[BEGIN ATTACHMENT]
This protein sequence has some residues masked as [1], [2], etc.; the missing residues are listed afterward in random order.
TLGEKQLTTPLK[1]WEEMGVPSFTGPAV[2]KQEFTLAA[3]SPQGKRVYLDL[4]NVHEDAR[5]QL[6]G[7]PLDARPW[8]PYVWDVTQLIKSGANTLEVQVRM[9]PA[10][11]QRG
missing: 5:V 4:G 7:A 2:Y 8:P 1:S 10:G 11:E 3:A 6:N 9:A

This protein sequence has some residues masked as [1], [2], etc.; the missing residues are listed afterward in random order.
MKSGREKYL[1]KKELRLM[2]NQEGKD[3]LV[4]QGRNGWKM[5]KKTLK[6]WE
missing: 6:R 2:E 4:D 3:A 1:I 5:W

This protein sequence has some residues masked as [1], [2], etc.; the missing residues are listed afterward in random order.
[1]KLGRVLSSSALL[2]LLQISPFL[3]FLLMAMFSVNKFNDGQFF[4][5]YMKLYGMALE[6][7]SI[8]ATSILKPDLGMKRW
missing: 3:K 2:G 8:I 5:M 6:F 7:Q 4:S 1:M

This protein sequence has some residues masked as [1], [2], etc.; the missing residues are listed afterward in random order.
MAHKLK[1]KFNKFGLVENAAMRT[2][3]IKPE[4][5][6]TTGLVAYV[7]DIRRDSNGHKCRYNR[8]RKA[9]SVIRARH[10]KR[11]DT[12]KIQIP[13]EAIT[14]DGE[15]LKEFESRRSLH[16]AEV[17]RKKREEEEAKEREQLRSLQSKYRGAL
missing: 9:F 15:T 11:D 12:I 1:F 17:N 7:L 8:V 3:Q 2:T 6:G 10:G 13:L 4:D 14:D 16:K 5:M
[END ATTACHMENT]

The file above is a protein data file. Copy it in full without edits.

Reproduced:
This protein sequence has some residues masked as [1], [2], etc.; the missing residues are listed afterward in random order.
TLGEKQLTTPLK[1]WEEMGVPSFTGPAV[2]KQEFTLAA[3]SPQGKRVYLDL[4]NVHEDAR[5]QL[6]G[7]PLDARPW[8]PYVWDVTQLIKSGANTLEVQVRM[9]PA[10][11]QRG
missing: 5:V 4:G 7:A 2:Y 8:P 1:S 10:G 11:E 3:A 6:N 9:A

This protein sequence has some residues masked as [1], [2], etc.; the missing residues are listed afterward in random order.
MKSGREKYL[1]KKELRLM[2]NQEGKD[3]LV[4]QGRNGWKM[5]KKTLK[6]WE
missing: 6:R 2:E 4:D 3:A 1:I 5:W

This protein sequence has some residues masked as [1], [2], etc.; the missing residues are listed afterward in random order.
[1]KLGRVLSSSALL[2]LLQISPFL[3]FLLMAMFSVNKFNDGQFF[4][5]YMKLYGMALE[6][7]SI[8]ATSILKPDLGMKRW
missing: 3:K 2:G 8:I 5:M 6:F 7:Q 4:S 1:M

This protein sequence has some residues masked as [1], [2], etc.; the missing residues are listed afterward in random order.
MAHKLK[1]KFNKFGLVENAAMRT[2][3]IKPE[4][5][6]TTGLVAYV[7]DIRRDSNGHKCRYNR[8]RKA[9]SVIRARH[10]KR[11]DT[12]KIQIP[13]EAIT[14]DGE[15]LKEFESRRSLH[16]AEV[17]RKKREEEEAKEREQLRSLQSKYRGAL
missing: 9:F 15:T 11:D 12:I 1:F 17:N 7:L 8:V 3:Q 2:T 6:G 10:G 13:L 4:D 14:D 16:K 5:M